413 S.W.3d at 913-14; see also Kendall, 537 S.W.3d at 331-32 (finding that Shelton “remove[d]
foreseeability as a part of the duty analysis” and effectively made duty “a given element in
Without citing a single Kentucky case, Defendant advances that Kentucky courts impose
no duty as a matter of law “to stop patrons from loading merchandise or loading merchandise
unsafely onto a shopping cart.” [R. 25-1, p. 7] This argument is factually and legally inapposite.
First, the merchandise here (the shingles) was not in its normal, customary packaging. Rather,
the shingles were located in a rear, exterior storage area, subject to the elements, and strewn on
the ground like a deck of cards. [R. 25-2 (Ames Dep.), pp. 8-9] Further, Defendant’s argument
posits a situation where a customer takes it upon herself to load merchandise, without
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encouragement from the store or its employees. This case confronts a different situation—where
a store employee invites a customer to load the merchandise himself and where the merchandise
is in disarray, outside its normal packaging, and exposed for an unknown time to heat and cold.
[R. 25-2 (Ames Dep.), pp. 3, 8-9] Indeed, none of the cases cited by Defendant addresses a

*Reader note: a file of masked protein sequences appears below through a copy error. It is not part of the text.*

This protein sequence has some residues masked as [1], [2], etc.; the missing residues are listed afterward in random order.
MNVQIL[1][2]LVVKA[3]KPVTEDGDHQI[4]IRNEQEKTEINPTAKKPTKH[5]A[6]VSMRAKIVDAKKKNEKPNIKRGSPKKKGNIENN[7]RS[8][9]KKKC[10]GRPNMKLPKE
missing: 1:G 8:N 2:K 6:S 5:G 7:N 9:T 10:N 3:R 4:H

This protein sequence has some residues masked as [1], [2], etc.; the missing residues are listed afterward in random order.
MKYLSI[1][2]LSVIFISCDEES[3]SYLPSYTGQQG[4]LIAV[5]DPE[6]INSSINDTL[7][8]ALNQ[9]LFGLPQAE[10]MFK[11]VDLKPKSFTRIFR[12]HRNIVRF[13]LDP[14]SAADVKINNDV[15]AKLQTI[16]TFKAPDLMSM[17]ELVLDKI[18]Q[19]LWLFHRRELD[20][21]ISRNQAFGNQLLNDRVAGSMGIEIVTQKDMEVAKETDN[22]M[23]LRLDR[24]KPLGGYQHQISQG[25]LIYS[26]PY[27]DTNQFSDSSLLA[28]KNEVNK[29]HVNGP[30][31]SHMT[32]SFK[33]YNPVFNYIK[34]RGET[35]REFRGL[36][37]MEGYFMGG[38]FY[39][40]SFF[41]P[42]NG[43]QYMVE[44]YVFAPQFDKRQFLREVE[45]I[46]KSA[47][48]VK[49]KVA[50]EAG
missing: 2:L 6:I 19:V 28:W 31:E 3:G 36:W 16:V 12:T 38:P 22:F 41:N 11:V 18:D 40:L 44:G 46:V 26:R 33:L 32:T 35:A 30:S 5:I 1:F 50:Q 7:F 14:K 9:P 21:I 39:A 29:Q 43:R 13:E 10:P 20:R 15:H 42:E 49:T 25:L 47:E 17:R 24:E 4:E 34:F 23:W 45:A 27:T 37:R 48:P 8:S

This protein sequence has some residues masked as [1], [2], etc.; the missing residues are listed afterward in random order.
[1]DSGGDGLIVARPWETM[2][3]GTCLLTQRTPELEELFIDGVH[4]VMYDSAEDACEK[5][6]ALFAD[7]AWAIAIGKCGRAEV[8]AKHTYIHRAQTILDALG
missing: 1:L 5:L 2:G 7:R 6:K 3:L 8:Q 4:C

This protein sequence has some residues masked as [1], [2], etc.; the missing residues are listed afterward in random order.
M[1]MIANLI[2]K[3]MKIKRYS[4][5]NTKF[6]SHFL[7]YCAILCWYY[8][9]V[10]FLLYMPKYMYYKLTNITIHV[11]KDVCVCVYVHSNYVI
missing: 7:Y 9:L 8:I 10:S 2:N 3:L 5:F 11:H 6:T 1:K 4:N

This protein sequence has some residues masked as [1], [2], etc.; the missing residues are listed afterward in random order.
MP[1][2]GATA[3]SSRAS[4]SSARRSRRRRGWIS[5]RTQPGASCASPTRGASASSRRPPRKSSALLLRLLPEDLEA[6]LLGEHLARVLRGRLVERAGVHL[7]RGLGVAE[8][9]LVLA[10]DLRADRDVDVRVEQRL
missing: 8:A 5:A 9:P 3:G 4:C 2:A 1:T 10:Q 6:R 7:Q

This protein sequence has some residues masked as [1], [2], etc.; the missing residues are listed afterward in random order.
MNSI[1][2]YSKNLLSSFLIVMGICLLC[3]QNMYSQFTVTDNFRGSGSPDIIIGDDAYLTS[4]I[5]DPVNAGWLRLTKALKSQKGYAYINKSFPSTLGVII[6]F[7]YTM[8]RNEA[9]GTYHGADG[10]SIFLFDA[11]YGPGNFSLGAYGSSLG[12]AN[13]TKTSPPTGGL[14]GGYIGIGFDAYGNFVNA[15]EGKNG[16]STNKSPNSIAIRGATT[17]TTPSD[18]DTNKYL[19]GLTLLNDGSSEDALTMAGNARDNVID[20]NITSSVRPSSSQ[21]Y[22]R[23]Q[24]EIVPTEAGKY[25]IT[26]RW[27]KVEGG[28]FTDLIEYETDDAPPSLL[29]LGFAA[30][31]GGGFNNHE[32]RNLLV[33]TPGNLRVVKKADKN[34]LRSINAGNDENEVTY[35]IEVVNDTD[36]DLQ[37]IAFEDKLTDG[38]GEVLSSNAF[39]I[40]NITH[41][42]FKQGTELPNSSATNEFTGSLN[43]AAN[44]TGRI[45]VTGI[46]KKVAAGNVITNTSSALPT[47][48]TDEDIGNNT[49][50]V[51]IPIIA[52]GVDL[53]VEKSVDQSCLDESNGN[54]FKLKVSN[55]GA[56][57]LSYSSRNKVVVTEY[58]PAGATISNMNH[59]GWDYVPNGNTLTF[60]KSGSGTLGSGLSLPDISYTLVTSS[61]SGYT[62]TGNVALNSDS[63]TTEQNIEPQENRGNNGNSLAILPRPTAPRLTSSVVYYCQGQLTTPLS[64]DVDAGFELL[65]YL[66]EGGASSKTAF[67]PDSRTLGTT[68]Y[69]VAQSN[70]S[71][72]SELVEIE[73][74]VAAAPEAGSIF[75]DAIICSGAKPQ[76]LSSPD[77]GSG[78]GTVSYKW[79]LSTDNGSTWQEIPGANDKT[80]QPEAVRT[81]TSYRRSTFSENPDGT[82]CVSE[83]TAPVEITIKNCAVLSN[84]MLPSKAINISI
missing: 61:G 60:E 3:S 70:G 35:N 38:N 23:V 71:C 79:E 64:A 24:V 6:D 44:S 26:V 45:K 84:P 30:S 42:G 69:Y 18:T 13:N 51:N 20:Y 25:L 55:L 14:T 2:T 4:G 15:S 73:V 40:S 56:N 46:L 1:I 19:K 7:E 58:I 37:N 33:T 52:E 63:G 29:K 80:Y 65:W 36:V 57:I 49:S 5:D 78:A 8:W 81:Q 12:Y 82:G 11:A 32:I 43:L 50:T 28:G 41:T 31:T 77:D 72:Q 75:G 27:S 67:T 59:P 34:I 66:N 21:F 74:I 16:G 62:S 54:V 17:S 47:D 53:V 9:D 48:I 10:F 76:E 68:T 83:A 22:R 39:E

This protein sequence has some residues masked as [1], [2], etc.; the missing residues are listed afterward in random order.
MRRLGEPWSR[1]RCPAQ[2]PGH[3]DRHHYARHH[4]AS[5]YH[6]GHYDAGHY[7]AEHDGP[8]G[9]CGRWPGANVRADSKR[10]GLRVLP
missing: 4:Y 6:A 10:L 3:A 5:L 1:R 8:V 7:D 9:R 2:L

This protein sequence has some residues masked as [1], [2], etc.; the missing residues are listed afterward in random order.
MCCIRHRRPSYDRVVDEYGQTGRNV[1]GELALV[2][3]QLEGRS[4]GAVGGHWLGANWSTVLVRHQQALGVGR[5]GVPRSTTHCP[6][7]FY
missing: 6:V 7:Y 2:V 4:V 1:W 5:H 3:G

scenario where, as here, a store employee invited the customer to load similar merchandise. See
Ghaemmahami v. Wal–Mart Stores, Inc., 442 F. Supp. 2d 354, 355 (S.D. Miss. 2006); Kroger
Co. v. Smith, 218 S.W.3d 359, 361 (Ark. Ct. App. 2005); Mick v. Kroger Co., 224 N.E.2d 859,
860 (Ill. 1967); Riddle v. Lowe’s Home Centers, Inc., 802 F. Supp. 2d 900, 902 (M.D. Tenn.
2011); Lytle v. Wal-Mart Stores, Inc., 827 S.W.2d 652, 653 (Ark. 1992). Further, Defendant
misstates the facts, and without any citation to the record claims:
Plaintiff’s testimony makes clear that Smitty told Plaintiff he could have as many
shingles as he wanted and then Smitty started to load them onto Plaintiff’s cart.
Importantly, Smitty did not direct Plaintiff to lift the shingles and had already
started to load Plaintiff’s cart when Plaintiff himself tried to lift the shingles.
[R. 25-1, p. 3 (emphasis added)]; see also [R.
4, 5] But a fair reading of Plaintiff’s
testimony, construed in the light most favorable to Plaintiff as this Court must do, fails to support